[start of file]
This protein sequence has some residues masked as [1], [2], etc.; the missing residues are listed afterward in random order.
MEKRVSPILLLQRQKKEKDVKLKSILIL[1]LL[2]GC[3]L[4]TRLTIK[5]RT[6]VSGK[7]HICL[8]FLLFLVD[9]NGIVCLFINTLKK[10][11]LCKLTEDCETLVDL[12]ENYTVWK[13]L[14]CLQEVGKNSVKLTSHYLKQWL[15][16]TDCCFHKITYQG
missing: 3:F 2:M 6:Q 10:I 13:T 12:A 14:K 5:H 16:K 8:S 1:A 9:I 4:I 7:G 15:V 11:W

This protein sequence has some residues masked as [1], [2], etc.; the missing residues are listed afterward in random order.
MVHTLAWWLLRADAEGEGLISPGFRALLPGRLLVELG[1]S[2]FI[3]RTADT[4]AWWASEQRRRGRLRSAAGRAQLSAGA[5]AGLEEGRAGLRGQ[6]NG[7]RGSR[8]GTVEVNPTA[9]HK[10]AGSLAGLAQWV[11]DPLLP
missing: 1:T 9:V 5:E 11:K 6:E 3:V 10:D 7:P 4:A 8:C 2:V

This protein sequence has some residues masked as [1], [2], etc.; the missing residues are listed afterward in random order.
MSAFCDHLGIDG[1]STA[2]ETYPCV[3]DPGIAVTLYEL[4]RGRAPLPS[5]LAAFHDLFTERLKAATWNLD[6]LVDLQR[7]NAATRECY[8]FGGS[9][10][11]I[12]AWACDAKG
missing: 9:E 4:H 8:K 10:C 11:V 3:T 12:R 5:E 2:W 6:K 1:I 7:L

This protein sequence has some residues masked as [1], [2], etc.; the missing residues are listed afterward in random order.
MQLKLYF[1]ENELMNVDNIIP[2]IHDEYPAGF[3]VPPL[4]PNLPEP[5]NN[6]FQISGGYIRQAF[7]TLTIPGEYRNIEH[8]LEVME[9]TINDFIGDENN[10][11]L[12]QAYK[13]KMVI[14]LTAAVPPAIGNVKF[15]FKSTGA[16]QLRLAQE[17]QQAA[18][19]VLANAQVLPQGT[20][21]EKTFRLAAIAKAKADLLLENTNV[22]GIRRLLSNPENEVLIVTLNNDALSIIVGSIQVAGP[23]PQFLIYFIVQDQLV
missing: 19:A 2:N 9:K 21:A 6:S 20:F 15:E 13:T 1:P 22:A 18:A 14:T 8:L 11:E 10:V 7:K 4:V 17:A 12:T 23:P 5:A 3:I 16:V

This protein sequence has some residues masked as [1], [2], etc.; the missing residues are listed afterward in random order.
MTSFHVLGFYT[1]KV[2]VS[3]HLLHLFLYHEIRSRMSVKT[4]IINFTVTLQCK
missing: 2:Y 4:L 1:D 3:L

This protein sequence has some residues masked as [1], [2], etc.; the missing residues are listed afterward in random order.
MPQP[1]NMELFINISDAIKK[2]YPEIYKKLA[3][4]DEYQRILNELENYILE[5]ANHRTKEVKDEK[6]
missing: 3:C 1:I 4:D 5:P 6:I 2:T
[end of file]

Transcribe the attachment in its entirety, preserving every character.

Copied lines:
This protein sequence has some residues masked as [1], [2], etc.; the missing residues are listed afterward in random order.
MEKRVSPILLLQRQKKEKDVKLKSILIL[1]LL[2]GC[3]L[4]TRLTIK[5]RT[6]VSGK[7]HICL[8]FLLFLVD[9]NGIVCLFINTLKK[10][11]LCKLTEDCETLVDL[12]ENYTVWK[13]L[14]CLQEVGKNSVKLTSHYLKQWL[15][16]TDCCFHKITYQG
missing: 3:F 2:M 6:Q 10:I 13:T 12:A 14:K 5:H 16:K 8:S 1:A 9:I 4:I 7:G 15:V 11:W

This protein sequence has some residues masked as [1], [2], etc.; the missing residues are listed afterward in random order.
MVHTLAWWLLRADAEGEGLISPGFRALLPGRLLVELG[1]S[2]FI[3]RTADT[4]AWWASEQRRRGRLRSAAGRAQLSAGA[5]AGLEEGRAGLRGQ[6]NG[7]RGSR[8]GTVEVNPTA[9]HK[10]AGSLAGLAQWV[11]DPLLP
missing: 1:T 9:V 5:E 11:K 6:E 3:V 10:D 7:P 4:A 8:C 2:V

This protein sequence has some residues masked as [1], [2], etc.; the missing residues are listed afterward in random order.
MSAFCDHLGIDG[1]STA[2]ETYPCV[3]DPGIAVTLYEL[4]RGRAPLPS[5]LAAFHDLFTERLKAATWNLD[6]LVDLQR[7]NAATRECY[8]FGGS[9][10][11]I[12]AWACDAKG
missing: 9:E 4:H 8:K 10:C 11:V 3:T 12:R 5:E 2:W 6:K 1:I 7:L

This protein sequence has some residues masked as [1], [2], etc.; the missing residues are listed afterward in random order.
MQLKLYF[1]ENELMNVDNIIP[2]IHDEYPAGF[3]VPPL[4]PNLPEP[5]NN[6]FQISGGYIRQAF[7]TLTIPGEYRNIEH[8]LEVME[9]TINDFIGDENN[10][11]L[12]QAYK[13]KMVI[14]LTAAVPPAIGNVKF[15]FKSTGA[16]QLRLAQE[17]QQAA[18][19]VLANAQVLPQGT[20][21]EKTFRLAAIAKAKADLLLENTNV[22]GIRRLLSNPENEVLIVTLNNDALSIIVGSIQVAGP[23]PQFLIYFIVQDQLV
missing: 19:A 2:N 9:K 21:A 6:S 20:F 15:E 13:T 1:P 22:A 18:A 14:T 8:L 11:E 10:V 7:K 4:V 17:A 12:T 23:P 5:A 3:I 16:V

This protein sequence has some residues masked as [1], [2], etc.; the missing residues are listed afterward in random order.
MTSFHVLGFYT[1]KV[2]VS[3]HLLHLFLYHEIRSRMSVKT[4]IINFTVTLQCK
missing: 2:Y 4:L 1:D 3:L

This protein sequence has some residues masked as [1], [2], etc.; the missing residues are listed afterward in random order.
MPQP[1]NMELFINISDAIKK[2]YPEIYKKLA[3][4]DEYQRILNELENYILE[5]ANHRTKEVKDEK[6]
missing: 3:C 1:I 4:D 5:P 6:I 2:T